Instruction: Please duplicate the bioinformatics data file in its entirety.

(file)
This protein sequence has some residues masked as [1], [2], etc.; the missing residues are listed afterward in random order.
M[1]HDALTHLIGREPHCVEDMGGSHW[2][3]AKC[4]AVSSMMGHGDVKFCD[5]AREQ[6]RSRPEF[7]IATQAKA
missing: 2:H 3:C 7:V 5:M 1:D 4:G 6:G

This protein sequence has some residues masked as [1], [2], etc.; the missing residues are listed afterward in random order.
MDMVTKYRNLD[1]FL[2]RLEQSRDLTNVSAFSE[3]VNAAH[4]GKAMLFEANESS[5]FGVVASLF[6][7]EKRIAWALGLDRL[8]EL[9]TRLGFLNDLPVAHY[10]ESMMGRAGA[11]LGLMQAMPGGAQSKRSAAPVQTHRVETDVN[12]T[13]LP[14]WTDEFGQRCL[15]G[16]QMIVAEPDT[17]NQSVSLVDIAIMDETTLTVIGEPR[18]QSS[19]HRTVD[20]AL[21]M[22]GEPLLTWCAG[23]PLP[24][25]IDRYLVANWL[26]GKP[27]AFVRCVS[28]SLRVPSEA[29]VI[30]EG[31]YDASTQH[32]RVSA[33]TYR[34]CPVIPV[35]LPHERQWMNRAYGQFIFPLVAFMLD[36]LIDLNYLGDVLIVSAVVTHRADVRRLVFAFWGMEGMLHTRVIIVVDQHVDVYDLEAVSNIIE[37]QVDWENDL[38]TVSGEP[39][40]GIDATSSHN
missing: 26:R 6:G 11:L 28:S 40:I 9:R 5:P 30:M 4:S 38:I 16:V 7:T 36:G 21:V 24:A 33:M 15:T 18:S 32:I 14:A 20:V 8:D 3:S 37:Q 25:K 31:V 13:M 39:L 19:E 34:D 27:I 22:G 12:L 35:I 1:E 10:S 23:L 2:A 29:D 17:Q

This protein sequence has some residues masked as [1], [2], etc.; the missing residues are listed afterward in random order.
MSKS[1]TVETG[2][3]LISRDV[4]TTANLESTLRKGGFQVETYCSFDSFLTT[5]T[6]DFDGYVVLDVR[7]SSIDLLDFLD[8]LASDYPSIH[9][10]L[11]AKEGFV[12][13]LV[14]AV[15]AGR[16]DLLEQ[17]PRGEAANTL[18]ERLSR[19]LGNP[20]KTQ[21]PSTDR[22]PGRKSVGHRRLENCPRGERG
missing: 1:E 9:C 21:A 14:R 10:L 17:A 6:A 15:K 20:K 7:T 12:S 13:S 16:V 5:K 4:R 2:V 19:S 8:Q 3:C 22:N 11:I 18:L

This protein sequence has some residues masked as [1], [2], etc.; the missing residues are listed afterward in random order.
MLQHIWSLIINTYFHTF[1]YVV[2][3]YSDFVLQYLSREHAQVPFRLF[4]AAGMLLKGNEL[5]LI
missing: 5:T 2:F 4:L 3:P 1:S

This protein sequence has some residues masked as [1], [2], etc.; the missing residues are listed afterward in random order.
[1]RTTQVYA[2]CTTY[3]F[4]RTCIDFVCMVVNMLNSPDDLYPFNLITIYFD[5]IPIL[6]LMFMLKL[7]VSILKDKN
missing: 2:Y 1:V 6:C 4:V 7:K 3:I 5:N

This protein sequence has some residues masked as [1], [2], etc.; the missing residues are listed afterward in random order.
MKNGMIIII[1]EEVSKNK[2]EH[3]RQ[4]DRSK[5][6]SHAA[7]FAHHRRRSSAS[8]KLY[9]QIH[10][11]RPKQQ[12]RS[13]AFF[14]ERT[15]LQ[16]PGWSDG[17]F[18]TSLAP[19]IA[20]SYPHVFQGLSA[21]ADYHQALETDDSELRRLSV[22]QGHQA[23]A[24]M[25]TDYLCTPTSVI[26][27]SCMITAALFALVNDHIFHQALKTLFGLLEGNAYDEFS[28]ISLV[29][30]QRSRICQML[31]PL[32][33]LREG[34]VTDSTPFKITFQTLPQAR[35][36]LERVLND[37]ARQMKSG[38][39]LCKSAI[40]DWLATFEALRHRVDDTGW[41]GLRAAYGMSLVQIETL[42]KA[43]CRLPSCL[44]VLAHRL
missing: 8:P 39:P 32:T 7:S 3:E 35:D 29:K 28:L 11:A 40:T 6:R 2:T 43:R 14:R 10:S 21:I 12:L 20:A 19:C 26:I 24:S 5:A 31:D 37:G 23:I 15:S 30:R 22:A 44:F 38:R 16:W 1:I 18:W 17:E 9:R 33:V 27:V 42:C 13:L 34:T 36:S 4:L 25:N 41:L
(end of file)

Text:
This protein sequence has some residues masked as [1], [2], etc.; the missing residues are listed afterward in random order.
M[1]HDALTHLIGREPHCVEDMGGSHW[2][3]AKC[4]AVSSMMGHGDVKFCD[5]AREQ[6]RSRPEF[7]IATQAKA
missing: 2:H 3:C 7:V 5:M 1:D 4:G 6:G

This protein sequence has some residues masked as [1], [2], etc.; the missing residues are listed afterward in random order.
MDMVTKYRNLD[1]FL[2]RLEQSRDLTNVSAFSE[3]VNAAH[4]GKAMLFEANESS[5]FGVVASLF[6][7]EKRIAWALGLDRL[8]EL[9]TRLGFLNDLPVAHY[10]ESMMGRAGA[11]LGLMQAMPGGAQSKRSAAPVQTHRVETDVN[12]T[13]LP[14]WTDEFGQRCL[15]G[16]QMIVAEPDT[17]NQSVSLVDIAIMDETTLTVIGEPR[18]QSS[19]HRTVD[20]AL[21]M[22]GEPLLTWCAG[23]PLP[24][25]IDRYLVANWL[26]GKP[27]AFVRCVS[28]SLRVPSEA[29]VI[30]EG[31]YDASTQH[32]RVSA[33]TYR[34]CPVIPV[35]LPHERQWMNRAYGQFIFPLVAFMLD[36]LIDLNYLGDVLIVSAVVTHRADVRRLVFAFWGMEGMLHTRVIIVVDQHVDVYDLEAVSNIIE[37]QVDWENDL[38]TVSGEP[39][40]GIDATSSHN
missing: 26:R 6:G 11:L 28:S 40:I 9:R 5:P 30:M 4:S 38:I 16:V 7:T 36:G 21:V 24:A 33:M 15:T 18:S 32:I 14:A 20:V 8:D 3:S 37:Q 25:K 31:V 13:M 39:L 19:E 34:D 27:I 22:G 12:L 35:I 1:E 10:S 23:L 2:A 29:D 17:Q

This protein sequence has some residues masked as [1], [2], etc.; the missing residues are listed afterward in random order.
MSKS[1]TVETG[2][3]LISRDV[4]TTANLESTLRKGGFQVETYCSFDSFLTT[5]T[6]DFDGYVVLDVR[7]SSIDLLDFLD[8]LASDYPSIH[9][10]L[11]AKEGFV[12][13]LV[14]AV[15]AGR[16]DLLEQ[17]PRGEAANTL[18]ERLSR[19]LGNP[20]KTQ[21]PSTDR[22]PGRKSVGHRRLENCPRGERG
missing: 1:E 9:C 21:A 14:R 10:L 17:A 6:A 15:K 20:K 7:T 12:S 13:S 16:V 5:K 4:R 2:V 19:S 8:Q 3:C 22:N 11:I 18:L

This protein sequence has some residues masked as [1], [2], etc.; the missing residues are listed afterward in random order.
MLQHIWSLIINTYFHTF[1]YVV[2][3]YSDFVLQYLSREHAQVPFRLF[4]AAGMLLKGNEL[5]LI
missing: 5:T 2:F 4:L 3:P 1:S

This protein sequence has some residues masked as [1], [2], etc.; the missing residues are listed afterward in random order.
[1]RTTQVYA[2]CTTY[3]F[4]RTCIDFVCMVVNMLNSPDDLYPFNLITIYFD[5]IPIL[6]LMFMLKL[7]VSILKDKN
missing: 2:Y 1:V 6:C 4:V 7:K 3:I 5:N

This protein sequence has some residues masked as [1], [2], etc.; the missing residues are listed afterward in random order.
MKNGMIIII[1]EEVSKNK[2]EH[3]RQ[4]DRSK[5][6]SHAA[7]FAHHRRRSSAS[8]KLY[9]QIH[10][11]RPKQQ[12]RS[13]AFF[14]ERT[15]LQ[16]PGWSDG[17]F[18]TSLAP[19]IA[20]SYPHVFQGLSA[21]ADYHQALETDDSELRRLSV[22]QGHQA[23]A[24]M[25]TDYLCTPTSVI[26][27]SCMITAALFALVNDHIFHQALKTLFGLLEGNAYDEFS[28]ISLV[29][30]QRSRICQML[31]PL[32][33]LREG[34]VTDSTPFKITFQTLPQAR[35][36]LERVLND[37]ARQMKSG[38][39]LCKSAI[40]DWLATFEALRHRVDDTGW[41]GLRAAYGMSLVQIETL[42]KA[43]CRLPSCL[44]VLAHRL
missing: 8:P 39:P 32:T 7:S 3:E 35:D 29:K 28:L 11:A 40:T 6:R 2:T 43:R 14:R 10:S 21:I 12:L 20:A 19:C 26:I 24:S 5:A 31:D 37:G 23:I 15:S 30:R 22:A 44:F 38:R 16:W 1:I 18:W 17:E 9:R 33:V 27:V 42:C 13:L 34:T 36:S 4:L 25:N 41:L